US West Texas Intermediate (WTI) plunged as low as $39.42 per barrel on Wednesday – its lowest level since April. The North Sea benchmark Brent crude fell below $42 per barrel in early trading before stabilizing above the mark in the afternoon.
WTI futures fell sharply after the June peak “as traders shrug off expectations of increasing global fuel demand in the coming year and declining North American production levels, while they focus on near glut levels of supply and the end of unplanned supply disruptions (Nigeria, Libya and Canada) of the past couple of months,” Tradition Energy experts commented Monday as quoted by Market Watch.
Concerns about oversupply were heated by a Reuters’ monthly survey which revealed the Organization of the Petroleum Exporting Countries (OPEC) hit the highest recent production level in July.
Crude prices reached highs above $52 per barrel in June as oil supplies contracted due to disruptions in Canada, Nigeria and Libya as well as the faltering economy of OPEC member Venezuela. The short-term recovery faded as soon as higher prices pushed more output of crude and refined products.
Riyadh has cut oil prices to Asia by $1.60 per barrel, the most in 10 months, signaling mounting competition with fellow OPEC member Iran. Saudi Arabia is ramping up exports to regain market share.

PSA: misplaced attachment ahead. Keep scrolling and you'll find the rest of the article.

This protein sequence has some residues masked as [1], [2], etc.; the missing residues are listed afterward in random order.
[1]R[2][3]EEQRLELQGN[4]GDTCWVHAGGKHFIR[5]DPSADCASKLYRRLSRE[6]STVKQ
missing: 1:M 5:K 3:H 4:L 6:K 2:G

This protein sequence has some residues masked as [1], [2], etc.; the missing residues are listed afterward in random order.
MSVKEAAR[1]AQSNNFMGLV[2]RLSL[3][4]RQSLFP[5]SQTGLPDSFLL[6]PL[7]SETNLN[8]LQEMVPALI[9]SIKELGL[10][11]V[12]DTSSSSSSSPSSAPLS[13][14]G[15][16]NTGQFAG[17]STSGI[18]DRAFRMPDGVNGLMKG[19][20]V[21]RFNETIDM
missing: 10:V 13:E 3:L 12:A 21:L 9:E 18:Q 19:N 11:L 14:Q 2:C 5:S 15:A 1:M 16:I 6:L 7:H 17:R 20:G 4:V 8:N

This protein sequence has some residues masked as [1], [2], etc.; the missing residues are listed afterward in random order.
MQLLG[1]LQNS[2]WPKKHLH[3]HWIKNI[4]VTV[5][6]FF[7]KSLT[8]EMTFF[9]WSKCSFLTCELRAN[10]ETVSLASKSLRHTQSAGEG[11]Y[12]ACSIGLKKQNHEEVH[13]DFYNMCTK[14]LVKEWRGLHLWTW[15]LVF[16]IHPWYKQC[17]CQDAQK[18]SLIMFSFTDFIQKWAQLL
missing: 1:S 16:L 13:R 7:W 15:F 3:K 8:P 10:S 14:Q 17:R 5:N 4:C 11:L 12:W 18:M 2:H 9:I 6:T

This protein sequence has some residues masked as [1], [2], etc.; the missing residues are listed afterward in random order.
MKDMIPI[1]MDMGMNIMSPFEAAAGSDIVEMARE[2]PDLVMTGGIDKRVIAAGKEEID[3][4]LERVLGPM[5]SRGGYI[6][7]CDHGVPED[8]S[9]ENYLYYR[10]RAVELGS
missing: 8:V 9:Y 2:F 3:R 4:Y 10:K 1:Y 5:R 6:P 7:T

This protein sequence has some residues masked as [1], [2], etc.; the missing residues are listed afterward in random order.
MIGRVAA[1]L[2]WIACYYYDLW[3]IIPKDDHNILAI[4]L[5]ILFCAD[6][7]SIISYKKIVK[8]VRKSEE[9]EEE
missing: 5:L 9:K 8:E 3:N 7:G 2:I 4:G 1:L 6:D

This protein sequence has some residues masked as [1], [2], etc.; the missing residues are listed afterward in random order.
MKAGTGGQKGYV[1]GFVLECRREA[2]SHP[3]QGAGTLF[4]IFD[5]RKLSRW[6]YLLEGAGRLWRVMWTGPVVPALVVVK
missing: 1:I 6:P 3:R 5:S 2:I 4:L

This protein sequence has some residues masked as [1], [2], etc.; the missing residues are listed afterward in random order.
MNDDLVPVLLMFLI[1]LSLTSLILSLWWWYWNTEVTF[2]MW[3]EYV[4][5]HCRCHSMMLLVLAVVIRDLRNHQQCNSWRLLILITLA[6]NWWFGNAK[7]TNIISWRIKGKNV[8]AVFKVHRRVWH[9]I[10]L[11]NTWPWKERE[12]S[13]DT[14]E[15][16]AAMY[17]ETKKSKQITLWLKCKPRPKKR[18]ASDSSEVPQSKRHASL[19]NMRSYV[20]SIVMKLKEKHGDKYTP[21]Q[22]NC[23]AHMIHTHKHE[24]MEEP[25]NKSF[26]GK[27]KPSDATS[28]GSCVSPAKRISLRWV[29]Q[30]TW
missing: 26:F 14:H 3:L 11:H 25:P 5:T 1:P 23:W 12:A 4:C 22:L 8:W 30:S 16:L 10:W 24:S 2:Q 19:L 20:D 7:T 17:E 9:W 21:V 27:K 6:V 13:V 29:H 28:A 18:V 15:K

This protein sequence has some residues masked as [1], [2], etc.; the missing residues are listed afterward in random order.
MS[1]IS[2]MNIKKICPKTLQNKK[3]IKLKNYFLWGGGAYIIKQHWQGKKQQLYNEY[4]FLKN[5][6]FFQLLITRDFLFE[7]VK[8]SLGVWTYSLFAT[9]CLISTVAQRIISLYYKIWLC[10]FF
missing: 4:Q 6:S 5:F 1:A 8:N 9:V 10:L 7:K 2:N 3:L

Fuel stockpiles are brimming with global refineries producing huge volumes of petrol, diesel and jet fuel. OPEC members are currently pumping near record high levels with Saudi Arabia cutting prices in Asia due to strong competition from Iran over market share.
With a petrol glut hedge funds and traders have cooled towards crude and refined products in the last couple of months.
“With the market continuously focusing on oversupply, this bearish trend seems hard to change in the near term,” said Hans van Cleef, senior energy economist at ABN AMRO Bank as cited by Reuters.
Other analysts expect the oil market to recover later this year or next year.
Crude prices might take an upward trend in the fourth quarter as refinery maintenance winds down and fuel demand picks up. “Supply is going down, demand is still going up, those lines are going to cross,” Seth Kleinman, London-based European head of energy strategy at Citigroup, told Bloomberg.
The crude market may rebound to $57 per barrel in 2017, according to a Bloomberg survey of 20 analysts. Wall Street experts say WTI will fluctuate at $49.85 per barrel in the fourth quarter while Brent will be $52.